Orders of creation: what are they good for?

Barth gets down on both Brunner and Althaus for describing orders of creation as distinct elements of divine command. I've been trying to reconcile his horizontal/vertical notion, and his complaints against orders, with his sublation of them in use. Here's what I've got so far:

The command of God and the human existence form the constant contours of any ethical event. They are the horizontal in which such events are vertical. It is necessary for us to respect the command of God, and to act according to it as we understand ourselves to be free in it. To act without fear or subjection to condemnation. It is necessary for us to respect also the synchronic state in which we are called to act -- the state of the world in which ethical action is inscribed, the state of the game in which we move. Respect, but not revere. Ethical action happens in the world conditioned by that state, and it is with respect to others conditioned by that state that we act.

Now, I'm reminded of the Matrix, but only to the extent that under the gospel, we are called to play the game without believing the game. To know it's a game, and treat it as such. The world likes law ethics. Authority, rule, power, hierarchy -- it's the game. We have a great deal of trouble conceiving of freedom. But we are not constituted by the game. We are not made by its rules, and will not be unmade by them in any ultimate sense. We are constituted by God's economic actions, in creation, reconciliation, and redemption. We are essentially sanctified as human beings and moral agents when seen through these constitutive relationships.

A few Sundays ago, I had the notion, watching the procession to and from communion, that this is the order in which we exist. Worship is not a thing we do, a game we play -- though the forms of the liturgy may indeed be things we do and games we play. The actual work of leitourgia and diakonia in koinonia involve human beings as God constitutes them, working as such in situations which are constituted by the world.

What business have we calling those situations divine mandates?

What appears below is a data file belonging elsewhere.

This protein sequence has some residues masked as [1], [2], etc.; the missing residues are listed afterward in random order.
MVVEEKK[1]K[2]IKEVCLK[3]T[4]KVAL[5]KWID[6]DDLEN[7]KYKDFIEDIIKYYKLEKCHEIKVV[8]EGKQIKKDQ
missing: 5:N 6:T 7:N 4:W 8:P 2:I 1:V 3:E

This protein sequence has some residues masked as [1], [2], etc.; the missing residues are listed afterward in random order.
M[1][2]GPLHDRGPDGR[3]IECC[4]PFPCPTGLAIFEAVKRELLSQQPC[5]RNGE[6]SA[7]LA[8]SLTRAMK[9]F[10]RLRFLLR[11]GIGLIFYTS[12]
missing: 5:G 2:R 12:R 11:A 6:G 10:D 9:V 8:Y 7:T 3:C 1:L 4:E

And yet Barth goes about trying to find elementary ways in which human existence is conditioned by its creation. We get 4: freedom before God, freedom in relationship, freedom for life, and freedom in limitation. As Barth sees them, these are human existence in relationship to God, first, to fellow humans, second, and within the sphere of all created life, third. I can't fault the ordering, even if I can fault some of the consequent positions (my least favorite being the notion that human beings of the same sex are not existentially "other," and that homosexuality is therefore idolatrous love of self). Barth nests what would otherwise fall into "orders" underneath this situation of human existence, so that any cultural constructs fall into much lower places than the theological priority of the order of relationships from God on down through creation. And fourth, given the properly situated human existence, we get vocation, what to do with the unique nature of your human life in its time and place and environment.

The command of God doesn't change for all this. It still is what we understood it to be in I/2 and II/2. It is Jesus Christ as God for us, and as us for God. It is the conviction that we truly are what God calls us, and therefore not under law, not subject to homo homini lupus est, as Hobbes would have it. We don't need a social contract to take away our vicious nature and rule and direct it for the good of all. In Christ, we are not vicious. We are free and responsible -- that is, responsive -- creatures. For it is no longer we who live, but Christ who lives in us, and this makes true, ethical human being -- which is human doing.

The problem with the theology of orders is that it presumes that we need law. It presumes that our human being -- and therefore doing -- is utterly defective. It denies the truth Luther affirms, of humanity in Christ as simul iustus et peccator. It presumes that sexual expression, for popular example, will inevitably go toward the bad, and must be ruled toward the good. That freedom is always libertine, and never Christian. And so the command of God is naturally invoked in support of whatever orders keep us in line.